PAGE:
Grade: B +
Luke Kuechly, LB, Carolina Panthers (99.9)
Contract details: Five years, $62 million, $34 million guaranteed
Breakdown: Few linebackers get such big contracts, but Kuechly is something of a special case. He’s on course to record the best graded season ever by an inside linebacker, and is well in contention for Defensive Player of the Year. Unsatisfied with the highest grade amongst inside linebackers in 2014, Kuechly topped what he accomplished last year in just eight games. He hasn’t graded negatively since Week 7 of 2014, has the best tackling efficiency, second-best run stop percentage, and is allowing a QB rating of just 39.1. Kuechly is setting a new benchmark of excellence at his position, and looks well worth the money invested in him.
Gary Barnidge, TE, Cleveland Browns (76.8)
Contract details: Four years, $13.5 million, $5.5 million guaranteed
Breakdown: A lack of playmakers in Cleveland has given Gary Barnidge an opportunity he’s seized. After a few quiet years in Carolina, he’s found a home with the Browns and is playing his best football. Only Greg Olsen and Gronk have amassed more yardage than Barnidge at tight end (901), and he has an impressive eight touchdowns. Overall, his +11.6 receiving grade is fourth. Barnidge is a seriously deficient blocker (-10.2 combined pass protection and run blocking grade), but that can be forgiven considering the relative bargain he’s proven and the threat he provides down the field.
Grade: B +
Eli Manning, QB, New York Giants (66.3)
Contract details: Five years, $101.5 million, $65 million guaranteed
Breakdown: The Giants committed to Eli Manning for the foreseeable future by signing him to a big-money extension. The decision has come under increased scrutiny, as Manning’s inconsistent season has continued. No one will forget one of the greatest postseason streaks in NFL history, but 2015 is what matters now, and he’s not playing well enough. He’s our 24th overall QB at the moment. Manning’s inconsistency stretches back to last year, where he too often followed up good games with poor ones. He’s only 15th in accuracy percentage in 2015, despite playing in a fairly conservative offense and has one of the worst grades under pressure. Finding quarterbacks is difficult, but the Giants front office certainly didn’t expect a regression when they gave Manning his pay day. He did play exceptionally well on Monday Night Football, his highest graded game of the season by a large margin.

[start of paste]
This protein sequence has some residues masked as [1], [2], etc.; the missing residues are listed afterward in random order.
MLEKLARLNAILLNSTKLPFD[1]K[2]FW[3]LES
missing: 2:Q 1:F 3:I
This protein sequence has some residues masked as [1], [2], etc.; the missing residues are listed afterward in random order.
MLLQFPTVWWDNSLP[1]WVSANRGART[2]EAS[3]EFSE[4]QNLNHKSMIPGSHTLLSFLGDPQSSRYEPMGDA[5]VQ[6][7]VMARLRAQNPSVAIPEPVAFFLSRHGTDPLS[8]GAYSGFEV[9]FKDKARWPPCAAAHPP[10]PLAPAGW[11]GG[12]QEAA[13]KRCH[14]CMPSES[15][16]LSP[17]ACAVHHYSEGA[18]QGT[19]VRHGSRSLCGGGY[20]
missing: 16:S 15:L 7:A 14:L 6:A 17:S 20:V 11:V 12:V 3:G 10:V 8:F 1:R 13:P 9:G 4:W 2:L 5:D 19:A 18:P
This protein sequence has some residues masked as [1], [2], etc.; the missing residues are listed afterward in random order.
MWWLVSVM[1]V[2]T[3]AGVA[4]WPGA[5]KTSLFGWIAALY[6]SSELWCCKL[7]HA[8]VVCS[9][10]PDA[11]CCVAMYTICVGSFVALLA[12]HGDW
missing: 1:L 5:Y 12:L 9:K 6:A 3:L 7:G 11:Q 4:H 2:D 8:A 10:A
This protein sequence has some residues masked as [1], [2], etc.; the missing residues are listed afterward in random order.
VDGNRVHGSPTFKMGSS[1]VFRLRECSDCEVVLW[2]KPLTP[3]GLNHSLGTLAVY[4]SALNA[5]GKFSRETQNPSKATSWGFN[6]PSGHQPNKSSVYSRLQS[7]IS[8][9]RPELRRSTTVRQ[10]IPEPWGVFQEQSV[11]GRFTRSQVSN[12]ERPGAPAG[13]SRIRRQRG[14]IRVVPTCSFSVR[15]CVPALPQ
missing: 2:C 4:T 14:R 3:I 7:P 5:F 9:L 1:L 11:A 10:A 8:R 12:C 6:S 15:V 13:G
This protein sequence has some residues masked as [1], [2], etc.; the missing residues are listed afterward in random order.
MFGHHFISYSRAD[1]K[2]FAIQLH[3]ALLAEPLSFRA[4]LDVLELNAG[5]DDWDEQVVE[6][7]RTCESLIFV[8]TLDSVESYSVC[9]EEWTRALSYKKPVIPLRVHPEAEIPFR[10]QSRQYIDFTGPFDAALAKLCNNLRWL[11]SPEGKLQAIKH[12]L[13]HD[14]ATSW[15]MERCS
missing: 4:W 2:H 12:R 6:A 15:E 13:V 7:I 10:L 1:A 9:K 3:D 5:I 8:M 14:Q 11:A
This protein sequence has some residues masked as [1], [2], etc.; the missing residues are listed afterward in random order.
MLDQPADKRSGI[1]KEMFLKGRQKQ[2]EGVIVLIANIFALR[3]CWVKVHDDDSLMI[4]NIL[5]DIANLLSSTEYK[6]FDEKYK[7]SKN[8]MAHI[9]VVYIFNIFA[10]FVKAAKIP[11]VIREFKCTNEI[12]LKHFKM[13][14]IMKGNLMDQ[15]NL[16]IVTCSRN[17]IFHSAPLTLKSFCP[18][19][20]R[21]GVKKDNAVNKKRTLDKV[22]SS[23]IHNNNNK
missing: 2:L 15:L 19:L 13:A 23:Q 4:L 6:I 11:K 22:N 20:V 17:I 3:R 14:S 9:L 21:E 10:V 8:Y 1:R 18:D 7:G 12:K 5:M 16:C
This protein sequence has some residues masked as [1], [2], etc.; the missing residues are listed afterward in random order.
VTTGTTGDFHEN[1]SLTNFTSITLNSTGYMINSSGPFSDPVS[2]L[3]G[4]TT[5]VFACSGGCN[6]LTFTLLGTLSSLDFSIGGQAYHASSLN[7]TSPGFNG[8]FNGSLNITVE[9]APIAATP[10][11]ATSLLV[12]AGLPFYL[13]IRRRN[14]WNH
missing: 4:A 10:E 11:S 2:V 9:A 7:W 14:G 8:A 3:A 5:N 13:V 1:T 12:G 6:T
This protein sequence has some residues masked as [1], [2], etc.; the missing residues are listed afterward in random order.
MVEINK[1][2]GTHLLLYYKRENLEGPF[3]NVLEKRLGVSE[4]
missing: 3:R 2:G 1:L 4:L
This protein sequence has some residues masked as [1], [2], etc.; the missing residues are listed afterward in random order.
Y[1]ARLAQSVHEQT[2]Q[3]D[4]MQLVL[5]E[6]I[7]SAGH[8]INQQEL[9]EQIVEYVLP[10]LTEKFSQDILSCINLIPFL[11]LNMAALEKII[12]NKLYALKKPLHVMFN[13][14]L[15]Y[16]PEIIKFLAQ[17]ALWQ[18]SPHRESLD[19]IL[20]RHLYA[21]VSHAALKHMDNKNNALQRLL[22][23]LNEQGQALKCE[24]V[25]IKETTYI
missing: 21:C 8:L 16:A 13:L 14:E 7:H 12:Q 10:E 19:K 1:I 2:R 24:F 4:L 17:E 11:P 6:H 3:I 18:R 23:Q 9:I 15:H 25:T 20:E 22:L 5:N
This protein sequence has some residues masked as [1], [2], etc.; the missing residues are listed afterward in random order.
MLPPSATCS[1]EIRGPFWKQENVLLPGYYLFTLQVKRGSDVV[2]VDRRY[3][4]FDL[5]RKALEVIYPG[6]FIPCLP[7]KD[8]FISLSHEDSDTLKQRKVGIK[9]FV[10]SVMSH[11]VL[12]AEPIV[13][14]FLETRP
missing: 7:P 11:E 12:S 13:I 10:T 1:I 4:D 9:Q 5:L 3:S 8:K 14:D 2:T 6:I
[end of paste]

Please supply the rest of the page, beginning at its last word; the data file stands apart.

Grade: C –
Michael Crabtree, WR, Oakland Raiders (80.7)
Contract details: Five years, $34 million, $19 million guaranteed
Breakdown: Signing Crabtree was a risk for the Raiders, considering his disappointing 2014 campaign. He finished as our 97th overall receiver that year, in part due to the 10 drops which left him 47th of 50 qualifiers in drop rate. Although negative plays remain an issue (Crabtree has seven drops this year), Crabtree’s also made more plays with 14 broken tackles (seventh) and seven touchdowns (10th). Although he’s had a somewhat concerning drop in form the past month (-5.5 grade), his impressive start to the season should not be forgotten. He’s currently our 28th overall wide receiver, and a good compliment to Amari Cooper. The contract he received looks about right for a dependable No. 2.